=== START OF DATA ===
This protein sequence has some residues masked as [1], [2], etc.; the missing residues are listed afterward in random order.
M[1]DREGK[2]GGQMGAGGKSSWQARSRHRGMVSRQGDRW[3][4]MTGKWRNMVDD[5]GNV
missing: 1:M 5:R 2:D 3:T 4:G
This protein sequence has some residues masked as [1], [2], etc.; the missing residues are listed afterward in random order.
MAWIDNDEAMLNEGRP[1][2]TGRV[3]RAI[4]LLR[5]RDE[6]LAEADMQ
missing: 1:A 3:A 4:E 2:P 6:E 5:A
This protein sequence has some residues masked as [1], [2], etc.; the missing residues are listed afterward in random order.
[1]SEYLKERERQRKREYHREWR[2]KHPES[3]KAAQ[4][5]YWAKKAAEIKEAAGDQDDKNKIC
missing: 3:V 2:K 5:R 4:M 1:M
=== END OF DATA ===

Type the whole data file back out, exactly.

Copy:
This protein sequence has some residues masked as [1], [2], etc.; the missing residues are listed afterward in random order.
M[1]DREGK[2]GGQMGAGGKSSWQARSRHRGMVSRQGDRW[3][4]MTGKWRNMVDD[5]GNV
missing: 1:M 5:R 2:D 3:T 4:G
This protein sequence has some residues masked as [1], [2], etc.; the missing residues are listed afterward in random order.
MAWIDNDEAMLNEGRP[1][2]TGRV[3]RAI[4]LLR[5]RDE[6]LAEADMQ
missing: 1:A 3:A 4:E 2:P 6:E 5:A
This protein sequence has some residues masked as [1], [2], etc.; the missing residues are listed afterward in random order.
[1]SEYLKERERQRKREYHREWR[2]KHPES[3]KAAQ[4][5]YWAKKAAEIKEAAGDQDDKNKIC
missing: 3:V 2:K 5:R 4:M 1:M